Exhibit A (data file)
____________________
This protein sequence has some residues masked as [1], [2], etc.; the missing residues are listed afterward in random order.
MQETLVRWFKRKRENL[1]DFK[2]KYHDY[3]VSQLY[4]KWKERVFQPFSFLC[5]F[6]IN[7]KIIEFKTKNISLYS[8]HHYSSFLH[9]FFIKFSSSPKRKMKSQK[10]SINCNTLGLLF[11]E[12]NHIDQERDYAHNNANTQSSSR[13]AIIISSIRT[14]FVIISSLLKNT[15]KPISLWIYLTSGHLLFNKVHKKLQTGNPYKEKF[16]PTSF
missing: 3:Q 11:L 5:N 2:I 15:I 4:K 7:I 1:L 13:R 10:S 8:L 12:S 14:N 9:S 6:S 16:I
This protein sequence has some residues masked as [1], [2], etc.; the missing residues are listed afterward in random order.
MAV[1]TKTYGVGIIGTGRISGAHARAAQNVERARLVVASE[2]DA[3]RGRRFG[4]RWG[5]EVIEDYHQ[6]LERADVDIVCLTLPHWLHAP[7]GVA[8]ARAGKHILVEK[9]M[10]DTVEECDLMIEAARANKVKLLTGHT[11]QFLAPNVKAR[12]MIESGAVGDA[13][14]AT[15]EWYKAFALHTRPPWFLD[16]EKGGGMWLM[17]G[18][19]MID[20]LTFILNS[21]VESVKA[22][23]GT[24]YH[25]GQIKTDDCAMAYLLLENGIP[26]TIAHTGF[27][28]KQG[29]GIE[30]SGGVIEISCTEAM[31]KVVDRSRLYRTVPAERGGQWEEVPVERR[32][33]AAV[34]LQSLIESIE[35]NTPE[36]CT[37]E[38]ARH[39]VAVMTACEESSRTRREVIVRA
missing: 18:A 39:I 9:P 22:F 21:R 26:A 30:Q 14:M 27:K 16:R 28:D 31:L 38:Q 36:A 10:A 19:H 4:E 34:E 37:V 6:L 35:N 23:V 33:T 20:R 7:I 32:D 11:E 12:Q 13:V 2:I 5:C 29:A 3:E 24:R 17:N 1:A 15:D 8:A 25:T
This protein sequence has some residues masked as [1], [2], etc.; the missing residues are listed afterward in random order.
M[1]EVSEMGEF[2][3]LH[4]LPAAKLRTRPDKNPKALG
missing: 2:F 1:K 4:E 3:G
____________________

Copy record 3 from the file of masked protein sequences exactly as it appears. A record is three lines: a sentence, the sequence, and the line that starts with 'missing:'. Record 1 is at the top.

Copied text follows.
This protein sequence has some residues masked as [1], [2], etc.; the missing residues are listed afterward in random order.
M[1]EVSEMGEF[2][3]LH[4]LPAAKLRTRPDKNPKALG
missing: 2:F 1:K 4:E 3:G